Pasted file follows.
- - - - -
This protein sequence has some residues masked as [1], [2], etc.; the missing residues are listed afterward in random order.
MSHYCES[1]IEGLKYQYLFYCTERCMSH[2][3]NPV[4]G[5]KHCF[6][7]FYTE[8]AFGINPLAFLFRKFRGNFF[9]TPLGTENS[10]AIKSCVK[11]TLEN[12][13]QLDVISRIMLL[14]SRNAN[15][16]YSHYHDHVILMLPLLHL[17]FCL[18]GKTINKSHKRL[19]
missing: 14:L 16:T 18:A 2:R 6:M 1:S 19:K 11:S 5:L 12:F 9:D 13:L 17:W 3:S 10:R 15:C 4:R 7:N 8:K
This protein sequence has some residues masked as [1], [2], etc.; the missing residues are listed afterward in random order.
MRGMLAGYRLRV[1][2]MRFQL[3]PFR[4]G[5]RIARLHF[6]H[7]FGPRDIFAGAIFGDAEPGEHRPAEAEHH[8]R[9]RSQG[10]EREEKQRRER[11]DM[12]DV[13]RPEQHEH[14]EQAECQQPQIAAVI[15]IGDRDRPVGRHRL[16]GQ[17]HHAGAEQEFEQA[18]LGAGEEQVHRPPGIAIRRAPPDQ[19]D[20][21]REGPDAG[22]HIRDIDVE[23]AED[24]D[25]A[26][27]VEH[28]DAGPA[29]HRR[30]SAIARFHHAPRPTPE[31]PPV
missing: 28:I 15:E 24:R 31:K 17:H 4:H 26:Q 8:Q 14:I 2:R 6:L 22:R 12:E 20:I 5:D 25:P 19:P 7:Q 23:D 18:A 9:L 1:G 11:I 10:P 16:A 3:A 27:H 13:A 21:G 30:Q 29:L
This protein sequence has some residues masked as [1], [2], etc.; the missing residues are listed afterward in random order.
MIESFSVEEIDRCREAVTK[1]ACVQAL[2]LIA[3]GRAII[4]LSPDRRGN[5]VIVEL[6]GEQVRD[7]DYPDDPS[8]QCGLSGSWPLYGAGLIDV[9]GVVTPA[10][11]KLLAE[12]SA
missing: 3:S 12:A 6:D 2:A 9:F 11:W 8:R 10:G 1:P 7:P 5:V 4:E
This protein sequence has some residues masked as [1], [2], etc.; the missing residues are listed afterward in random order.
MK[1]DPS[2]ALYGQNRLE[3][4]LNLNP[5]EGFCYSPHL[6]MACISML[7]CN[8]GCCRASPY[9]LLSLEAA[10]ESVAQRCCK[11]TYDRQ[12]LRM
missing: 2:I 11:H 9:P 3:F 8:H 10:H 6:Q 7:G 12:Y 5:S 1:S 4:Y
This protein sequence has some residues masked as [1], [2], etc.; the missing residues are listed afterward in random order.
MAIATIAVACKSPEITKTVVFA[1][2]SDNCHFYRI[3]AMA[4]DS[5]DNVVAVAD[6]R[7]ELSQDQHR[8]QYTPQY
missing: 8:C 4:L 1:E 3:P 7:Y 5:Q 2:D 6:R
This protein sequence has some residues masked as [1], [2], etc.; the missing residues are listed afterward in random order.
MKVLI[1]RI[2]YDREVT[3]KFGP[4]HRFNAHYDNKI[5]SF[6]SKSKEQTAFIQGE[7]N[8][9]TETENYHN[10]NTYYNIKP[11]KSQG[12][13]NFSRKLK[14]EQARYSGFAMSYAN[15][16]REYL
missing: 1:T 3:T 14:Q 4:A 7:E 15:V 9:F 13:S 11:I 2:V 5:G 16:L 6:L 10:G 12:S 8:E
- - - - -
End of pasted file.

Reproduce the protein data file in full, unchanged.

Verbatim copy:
This protein sequence has some residues masked as [1], [2], etc.; the missing residues are listed afterward in random order.
MSHYCES[1]IEGLKYQYLFYCTERCMSH[2][3]NPV[4]G[5]KHCF[6][7]FYTE[8]AFGINPLAFLFRKFRGNFF[9]TPLGTENS[10]AIKSCVK[11]TLEN[12][13]QLDVISRIMLL[14]SRNAN[15][16]YSHYHDHVILMLPLLHL[17]FCL[18]GKTINKSHKRL[19]
missing: 14:L 16:T 18:A 2:R 6:M 1:S 19:K 11:S 5:L 12:F 9:D 13:L 17:W 3:S 10:R 15:C 4:R 7:N 8:K
This protein sequence has some residues masked as [1], [2], etc.; the missing residues are listed afterward in random order.
MRGMLAGYRLRV[1][2]MRFQL[3]PFR[4]G[5]RIARLHF[6]H[7]FGPRDIFAGAIFGDAEPGEHRPAEAEHH[8]R[9]RSQG[10]EREEKQRRER[11]DM[12]DV[13]RPEQHEH[14]EQAECQQPQIAAVI[15]IGDRDRPVGRHRL[16]GQ[17]HHAGAEQEFEQA[18]LGAGEEQVHRPPGIAIRRAPPDQ[19]D[20][21]REGPDAG[22]HIRDIDVE[23]AED[24]D[25]A[26][27]VEH[28]DAGPA[29]HRR[30]SAIARFHHAPRPTPE[31]PPV
missing: 28:I 15:E 24:R 31:K 17:H 4:H 26:Q 8:Q 14:I 2:R 6:L 22:R 12:E 20:I 5:D 25:P 19:P 7:Q 23:D 18:A 9:L 1:G 11:I 10:P 16:A 3:A 27:H 13:A 21:G 30:Q 29:L
This protein sequence has some residues masked as [1], [2], etc.; the missing residues are listed afterward in random order.
MIESFSVEEIDRCREAVTK[1]ACVQAL[2]LIA[3]GRAII[4]LSPDRRGN[5]VIVEL[6]GEQVRD[7]DYPDDPS[8]QCGLSGSWPLYGAGLIDV[9]GVVTPA[10][11]KLLAE[12]SA
missing: 3:S 12:A 6:D 2:A 9:F 11:W 8:R 10:G 1:P 7:P 5:V 4:E
This protein sequence has some residues masked as [1], [2], etc.; the missing residues are listed afterward in random order.
MK[1]DPS[2]ALYGQNRLE[3][4]LNLNP[5]EGFCYSPHL[6]MACISML[7]CN[8]GCCRASPY[9]LLSLEAA[10]ESVAQRCCK[11]TYDRQ[12]LRM
missing: 2:I 11:H 9:P 3:F 8:H 10:H 6:Q 7:G 12:Y 5:S 1:S 4:Y
This protein sequence has some residues masked as [1], [2], etc.; the missing residues are listed afterward in random order.
MAIATIAVACKSPEITKTVVFA[1][2]SDNCHFYRI[3]AMA[4]DS[5]DNVVAVAD[6]R[7]ELSQDQHR[8]QYTPQY
missing: 8:C 4:L 1:E 3:P 7:Y 5:Q 2:D 6:R
This protein sequence has some residues masked as [1], [2], etc.; the missing residues are listed afterward in random order.
MKVLI[1]RI[2]YDREVT[3]KFGP[4]HRFNAHYDNKI[5]SF[6]SKSKEQTAFIQGE[7]N[8][9]TETENYHN[10]NTYYNIKP[11]KSQG[12][13]NFSRKLK[14]EQARYSGFAMSYAN[15][16]REYL
missing: 1:T 3:T 14:Q 4:A 7:E 15:V 9:F 13:S 11:I 2:V 5:G 16:L 6:L 10:G 12:S 8:E